After a flurry of phone calls and e-mails, we set out on Sunday morning to meet a dog whose shelter name has been Pebbles. (The page in that link will probably move once her status changes from "available" to "success stories." [ADDED Thursday, 9/15: her page has moved to "adoption pending." It will move again later.] She's one year old and unusually mellow for a young Border collie. We
were told that she got along well with other dogs and with cats (we
might have a cat again in the foreseeable future).
We drove about 2.5 hours to the meeting. Mapquest and Yahoo seriously underestimated the time to drive to the meeting location, an error that I should have picked up on before we were actually driving but didn't. My daughter practiced texting on her phone to keep the rescue folks updated on our whereabouts as we got off the freeway to avoid miles-long traffic jams and accidents. We finally met Pebbles and her foster mom at a school yard.
And we took the little dog for a walk (and a ramble through the play equipment and along some stone walls), with Tussah nearby.
This young dog is spicy, but she's also wise and she and Tussah seemed to feel like they already knew each other. So we decided (gulp) to take this particular rescue home with us, and her foster mom went off to get some of the food she'd been eating and an adoption contract for us to sign. We hung out in the only shade around and got to know each other more.
The only trick in getting photos was that initially every time I wanted to take a
picture, the little dog started running toward me.
Then she began getting used to us.
So we returned to her foster mom the flexi-lead the pup had arrived on (we always have extra leashes in the car), packed up her food, signed the contract, and headed toward home.
All this took longer than we'd predicted, so I had to give up the idea of using the ticket I had for a special musical presentation that afternoon. Instead, we stopped off in Denver and got some lunch at Whole Foods, where our new addition charmed passersby, and my daughter took a side trip to the independent store Twist and Shout to get a couple of CDs that were on her wish list; I stayed in the car with the dogs and knitted.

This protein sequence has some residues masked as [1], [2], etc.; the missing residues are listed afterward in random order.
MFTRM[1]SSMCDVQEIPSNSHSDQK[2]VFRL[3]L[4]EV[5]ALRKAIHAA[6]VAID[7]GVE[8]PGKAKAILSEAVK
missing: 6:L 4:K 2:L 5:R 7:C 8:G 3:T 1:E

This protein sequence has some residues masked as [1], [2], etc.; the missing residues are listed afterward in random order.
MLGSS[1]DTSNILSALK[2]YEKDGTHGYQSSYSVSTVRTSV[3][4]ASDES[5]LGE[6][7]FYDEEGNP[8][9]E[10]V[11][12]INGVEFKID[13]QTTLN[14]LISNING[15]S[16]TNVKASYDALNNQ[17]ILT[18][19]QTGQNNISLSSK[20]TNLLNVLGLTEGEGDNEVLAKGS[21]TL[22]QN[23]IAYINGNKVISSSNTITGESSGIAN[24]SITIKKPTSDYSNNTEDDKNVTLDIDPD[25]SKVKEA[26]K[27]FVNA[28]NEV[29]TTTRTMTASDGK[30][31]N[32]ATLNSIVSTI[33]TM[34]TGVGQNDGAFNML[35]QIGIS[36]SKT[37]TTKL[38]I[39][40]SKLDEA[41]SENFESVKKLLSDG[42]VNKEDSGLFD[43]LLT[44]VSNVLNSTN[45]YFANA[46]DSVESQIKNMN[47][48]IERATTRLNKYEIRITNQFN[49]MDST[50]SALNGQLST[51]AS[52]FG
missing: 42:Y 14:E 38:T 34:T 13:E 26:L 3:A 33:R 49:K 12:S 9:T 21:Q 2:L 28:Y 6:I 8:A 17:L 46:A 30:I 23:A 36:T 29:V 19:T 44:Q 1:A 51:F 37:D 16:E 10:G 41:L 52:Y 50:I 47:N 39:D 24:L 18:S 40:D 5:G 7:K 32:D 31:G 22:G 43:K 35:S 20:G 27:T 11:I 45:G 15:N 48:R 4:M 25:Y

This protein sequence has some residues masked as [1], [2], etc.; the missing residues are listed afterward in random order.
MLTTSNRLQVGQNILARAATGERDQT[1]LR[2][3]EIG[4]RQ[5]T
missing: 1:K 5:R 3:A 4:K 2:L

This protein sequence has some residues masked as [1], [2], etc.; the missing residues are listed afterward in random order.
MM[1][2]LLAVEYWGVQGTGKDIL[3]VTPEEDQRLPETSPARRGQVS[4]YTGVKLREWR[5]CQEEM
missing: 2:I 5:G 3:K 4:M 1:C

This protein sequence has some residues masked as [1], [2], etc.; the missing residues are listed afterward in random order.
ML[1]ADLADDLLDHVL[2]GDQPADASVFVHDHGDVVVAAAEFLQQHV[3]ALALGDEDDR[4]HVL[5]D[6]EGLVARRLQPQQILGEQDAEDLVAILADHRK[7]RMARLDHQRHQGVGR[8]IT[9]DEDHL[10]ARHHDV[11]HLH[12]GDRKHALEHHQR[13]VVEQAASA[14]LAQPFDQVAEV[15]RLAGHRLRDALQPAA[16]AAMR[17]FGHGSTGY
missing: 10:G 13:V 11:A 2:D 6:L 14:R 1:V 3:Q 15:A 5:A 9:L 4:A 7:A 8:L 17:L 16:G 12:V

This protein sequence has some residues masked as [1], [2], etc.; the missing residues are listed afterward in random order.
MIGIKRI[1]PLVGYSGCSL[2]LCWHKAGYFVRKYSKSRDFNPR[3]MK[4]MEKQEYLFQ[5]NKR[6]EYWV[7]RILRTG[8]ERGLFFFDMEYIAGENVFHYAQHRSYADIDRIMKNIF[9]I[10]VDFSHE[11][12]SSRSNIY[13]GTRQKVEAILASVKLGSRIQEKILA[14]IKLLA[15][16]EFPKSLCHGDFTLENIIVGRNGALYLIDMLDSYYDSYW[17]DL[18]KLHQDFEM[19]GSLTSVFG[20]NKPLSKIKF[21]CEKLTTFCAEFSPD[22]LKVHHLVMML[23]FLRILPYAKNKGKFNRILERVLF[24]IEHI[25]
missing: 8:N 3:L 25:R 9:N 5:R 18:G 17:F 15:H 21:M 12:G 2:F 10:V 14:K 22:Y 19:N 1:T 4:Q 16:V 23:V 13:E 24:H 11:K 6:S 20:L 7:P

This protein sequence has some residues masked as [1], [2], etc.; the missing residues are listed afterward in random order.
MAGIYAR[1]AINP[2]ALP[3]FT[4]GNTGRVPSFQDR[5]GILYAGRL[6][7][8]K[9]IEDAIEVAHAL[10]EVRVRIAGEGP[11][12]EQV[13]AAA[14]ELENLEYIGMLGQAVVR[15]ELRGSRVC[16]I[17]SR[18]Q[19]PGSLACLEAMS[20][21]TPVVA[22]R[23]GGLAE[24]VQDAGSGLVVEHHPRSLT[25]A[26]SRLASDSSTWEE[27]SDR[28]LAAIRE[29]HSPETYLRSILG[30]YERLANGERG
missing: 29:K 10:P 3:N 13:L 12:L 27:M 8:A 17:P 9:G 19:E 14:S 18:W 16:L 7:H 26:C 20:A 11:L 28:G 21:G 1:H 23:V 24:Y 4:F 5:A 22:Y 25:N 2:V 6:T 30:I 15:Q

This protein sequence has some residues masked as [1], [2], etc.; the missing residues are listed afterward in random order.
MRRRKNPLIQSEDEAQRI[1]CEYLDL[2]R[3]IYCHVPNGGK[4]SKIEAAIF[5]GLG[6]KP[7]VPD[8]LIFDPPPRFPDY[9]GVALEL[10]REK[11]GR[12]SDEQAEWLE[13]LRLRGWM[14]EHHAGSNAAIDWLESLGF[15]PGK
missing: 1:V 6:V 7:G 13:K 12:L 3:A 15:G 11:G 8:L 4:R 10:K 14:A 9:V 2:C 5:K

When we got home, we introduced the new pup to her new spaces, inside and out, and we took both dogs for the evening walk. Then we did what we do on many Sunday evenings: went, with dogs, to visit friends, have supper, and watch a DVD (the final episode of "Firefly," in this case . . . my second time, my daughter's third, and our friends' first). The young dog acted as if she'd always done this.
In a number of the new dog's behaviors, it is quite apparent that she's part of the same family tree as our Ariel, although in both looks and personality she's quite different.
For one thing, she's tiny: roughly 35–37 pounds. (Tussah is 43–45 pounds, and Ariel was about the same.)
We got home and I washed down one of our crates for her (while I was doing it, she settled herself into Tussah's crate a couple of times), put in a pad, and showed her where she could sleep. She seemed ready. It had been a big day for all of us.
She'll get a crate like Tussah's for regular use in the house and this one will go back into the car, but for now we all know where we belong. It seems like she's always been here.
We just don't know what her "real" name is yet.
"Pebbles" is too soft to be a good call name, and Border collies need good call names: one or two syllables, not something that sounds like a command you'll want to be teaching, with some crisp-enough consonants to get attention. We're listing possibilities on a piece of paper on the bathroom mirror and are open to suggestions.